Peter Frampton, Steppenwolf, Grand Funk Railroad, Jethro Tull + UFO: Shadows in Stereo

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2018 marks a significant point in rock ‘n’ roll history: as of this year, 1967’s cultural milestone the Summer of Love is now closer to the end of the First World War than it is to the world of today. In other words, if you aren’t at least 50 years old, the golden age of peace, love and rose colored glasses happened before you were even born, just like so much other ancient history.

And yet classic rock is a dinosaur that still walks the Earth, even if its lizard-footed plod seems to get slower every year. As for its future: maybe it’ll go on in some form or another, or maybe some kind of extinction level event will finally put it to rest.

In any case, there’s still enough life left in the brontosaurus to consider a few points in the twilight of an era.

REVISIONIST ROCK: That great arbiter of knowledge both common and arcane, Wikipedia, states that the heavy metal genre was “developed largely in the United Kingdom” during the late 1960s and early 1970s and three of its most famous pioneers were Led Zeppelin, Black Sabbath and Deep Purple. Maybe so; but has it ever been considered that there might have been a parallel development in the American music scene about the same time? For what it’s worth, consider a few ideas.

Steppenwolf is like Deep Purple in that they’re both five-piece bands with a prominent Hammond organ, and both are often reduced in the greater collective memory to one song apiece (“Born to Be Wild” and “Smoke On the Water,” respectively).

Grand Funk Railroad is the American Black Sabbath, especially considering both bands’ early murky-sounding albums, Tony Iommi’s signature guitar tone mirrored by Mel Schacher’s fuzz bass. And if that doesn’t convince you, each band had a song called “Paranoid” on their second album.

Led Zeppelin is a bit more problematic, but it’s not too far a jump to connect the charisma of the Doors’ frontman Jim Morrison to that of Robert Plant, and the guitar wizardry of Jimi Hendrix to that of Jimmy Page.

I dunno – something to think about.

LIVER THAN YOU’LL EVER BE: It’s pretty amazing how many old rockers are still out on tour in some form or another, and how many of them can still play. Recently, the Steve Miller Band came through town, with Peter Frampton as the opening act. Frampton’s voice is in great shape and he’s such a monster guitar player (yes, he played the talkbox too). Meanwhile, Steve Miller, at age 74, still has his guitar chops as well, and sings the hits just like he did back in the day, even going back to romp through a few cuts from albums he made before “The Joker” boosted him to megastardom. No altered vocal lines, no drop tunings or key changes – kind of like the vocal equivalent of The Picture of Dorian Gray.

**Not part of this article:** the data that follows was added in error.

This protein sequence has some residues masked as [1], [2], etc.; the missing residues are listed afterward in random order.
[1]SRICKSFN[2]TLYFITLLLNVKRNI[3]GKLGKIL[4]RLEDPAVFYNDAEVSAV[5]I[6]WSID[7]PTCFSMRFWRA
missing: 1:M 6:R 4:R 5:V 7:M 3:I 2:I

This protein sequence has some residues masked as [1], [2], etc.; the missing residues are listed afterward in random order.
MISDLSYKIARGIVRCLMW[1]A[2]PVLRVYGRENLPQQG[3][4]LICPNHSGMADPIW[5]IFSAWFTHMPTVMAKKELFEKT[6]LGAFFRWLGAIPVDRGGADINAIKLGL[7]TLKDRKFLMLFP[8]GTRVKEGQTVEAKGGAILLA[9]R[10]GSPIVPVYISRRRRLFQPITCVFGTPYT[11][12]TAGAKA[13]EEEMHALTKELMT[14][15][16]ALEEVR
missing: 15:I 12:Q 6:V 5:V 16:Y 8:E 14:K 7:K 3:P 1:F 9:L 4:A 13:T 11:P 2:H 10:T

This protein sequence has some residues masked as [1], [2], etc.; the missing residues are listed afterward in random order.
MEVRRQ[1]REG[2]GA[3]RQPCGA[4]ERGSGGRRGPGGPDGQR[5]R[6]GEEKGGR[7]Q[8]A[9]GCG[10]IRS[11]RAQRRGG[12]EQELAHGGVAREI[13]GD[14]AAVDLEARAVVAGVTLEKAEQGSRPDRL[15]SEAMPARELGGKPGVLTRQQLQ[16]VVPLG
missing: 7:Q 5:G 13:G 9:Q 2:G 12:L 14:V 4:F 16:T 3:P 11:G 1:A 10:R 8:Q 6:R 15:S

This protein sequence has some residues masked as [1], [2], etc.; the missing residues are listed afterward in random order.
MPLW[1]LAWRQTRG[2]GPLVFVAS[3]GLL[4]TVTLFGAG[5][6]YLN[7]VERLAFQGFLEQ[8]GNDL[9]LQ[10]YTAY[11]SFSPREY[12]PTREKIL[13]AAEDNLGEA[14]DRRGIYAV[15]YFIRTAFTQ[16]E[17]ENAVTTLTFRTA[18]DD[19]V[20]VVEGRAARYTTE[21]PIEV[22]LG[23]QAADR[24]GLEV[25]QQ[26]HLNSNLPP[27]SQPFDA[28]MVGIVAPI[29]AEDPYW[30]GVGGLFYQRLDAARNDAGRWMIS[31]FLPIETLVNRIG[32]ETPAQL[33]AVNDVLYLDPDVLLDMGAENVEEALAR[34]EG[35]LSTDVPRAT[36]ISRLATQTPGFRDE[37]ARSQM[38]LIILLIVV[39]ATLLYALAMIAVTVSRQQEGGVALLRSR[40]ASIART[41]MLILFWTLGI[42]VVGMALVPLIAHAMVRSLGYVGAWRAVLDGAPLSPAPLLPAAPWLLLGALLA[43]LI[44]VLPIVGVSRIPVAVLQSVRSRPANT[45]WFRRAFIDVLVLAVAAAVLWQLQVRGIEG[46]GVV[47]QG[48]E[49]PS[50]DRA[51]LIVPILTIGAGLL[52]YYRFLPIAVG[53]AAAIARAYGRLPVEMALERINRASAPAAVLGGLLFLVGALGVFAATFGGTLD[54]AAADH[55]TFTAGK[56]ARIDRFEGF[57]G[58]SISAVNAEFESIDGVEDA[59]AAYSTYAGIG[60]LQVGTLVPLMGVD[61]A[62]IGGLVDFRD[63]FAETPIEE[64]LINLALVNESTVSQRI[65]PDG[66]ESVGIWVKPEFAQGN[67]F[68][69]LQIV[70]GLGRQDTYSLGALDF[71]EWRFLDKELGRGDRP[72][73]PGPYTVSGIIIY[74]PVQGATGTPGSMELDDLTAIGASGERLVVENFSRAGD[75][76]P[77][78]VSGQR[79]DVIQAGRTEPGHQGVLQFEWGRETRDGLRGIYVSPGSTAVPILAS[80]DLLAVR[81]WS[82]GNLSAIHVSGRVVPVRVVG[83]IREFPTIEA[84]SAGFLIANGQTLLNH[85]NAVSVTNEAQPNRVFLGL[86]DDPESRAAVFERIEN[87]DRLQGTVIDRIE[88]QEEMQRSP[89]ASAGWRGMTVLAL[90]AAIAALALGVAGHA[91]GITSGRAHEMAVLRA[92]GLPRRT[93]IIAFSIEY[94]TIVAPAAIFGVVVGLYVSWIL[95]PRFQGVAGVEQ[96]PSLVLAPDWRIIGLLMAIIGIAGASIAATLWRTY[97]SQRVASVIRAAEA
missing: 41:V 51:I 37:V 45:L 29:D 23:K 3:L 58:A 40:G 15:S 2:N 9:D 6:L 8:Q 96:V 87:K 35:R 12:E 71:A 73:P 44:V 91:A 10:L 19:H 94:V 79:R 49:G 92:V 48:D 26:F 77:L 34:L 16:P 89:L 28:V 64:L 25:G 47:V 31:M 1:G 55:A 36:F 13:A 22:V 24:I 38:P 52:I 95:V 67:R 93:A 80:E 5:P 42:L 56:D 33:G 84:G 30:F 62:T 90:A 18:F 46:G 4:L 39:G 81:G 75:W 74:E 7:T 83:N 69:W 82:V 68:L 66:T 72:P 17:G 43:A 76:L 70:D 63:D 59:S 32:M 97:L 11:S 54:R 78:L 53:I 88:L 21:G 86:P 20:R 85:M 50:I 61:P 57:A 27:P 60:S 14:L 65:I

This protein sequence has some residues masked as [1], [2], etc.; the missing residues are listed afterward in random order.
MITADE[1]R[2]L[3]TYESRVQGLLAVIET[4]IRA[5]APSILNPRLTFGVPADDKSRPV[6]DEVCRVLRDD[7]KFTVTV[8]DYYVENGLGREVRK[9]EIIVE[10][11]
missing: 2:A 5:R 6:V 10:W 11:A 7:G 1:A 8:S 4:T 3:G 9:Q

REISSUES: In recent years, it’s become the norm for bands to reissue classic albums with remastered or remixed sound and bonus tracks. For instance, Jethro Tull recently reissued the 40th Anniversary Edition of 1978’s Heavy Horses. It’s all a fan would expect: great remix by Steven Wilson, some alternate versions and unreleased cuts, and for those inclined to purchase the box set, live recordings from the accompanying tour.

That’s all good, but I’m starting to wonder: Why don’t old groups just go back to the beginning and release their entire catalog again in chronological order, year after year or whatever? And when they reach the end, they could simply start over again. I mean, isn’t this essentially what results by releasing anniversary editions?

WHAT’S NEW IS ACTUALLY OLD: Yes, there are new albums being released all the time, but more and more it’s hard to tell what it’s all supposed to mean. For instance, by now most people have heard of Greta Van Fleet, a great young band that sometimes bears an uncanny audio resemblance to old Led Zeppelin. Or take Jack White, whose new album Boarding House Reach is so retro that it sounds cutting edge. And finally, consider classic-rock outfit UFO.

Most people, if they remember the band at all, might recall that they featured guitar ace Michael Schenker and that they peaked somewhere back in the ’70s. Surprise! Turns out the band is still soldiering on and has been releasing quality albums well into the 21st century, as recently as last year.

Well, that’s enough of that; time to put the triceratops in the barn for the night. And don’t forget: It’s not a fossil if it still rocks.

JC Mosquito

JC Mosquito

JC Mosquito spends most of his day keeping the wolves from the door. When he's not occupied with this pastime, he's interested in all things rock and roll -- which may or may not have died back in the late 1950s, the late 1970s, or the early '90s, depending on who you believe. Contact Something Else! at reviews@somethingelsereviews.com.
JC Mosquito
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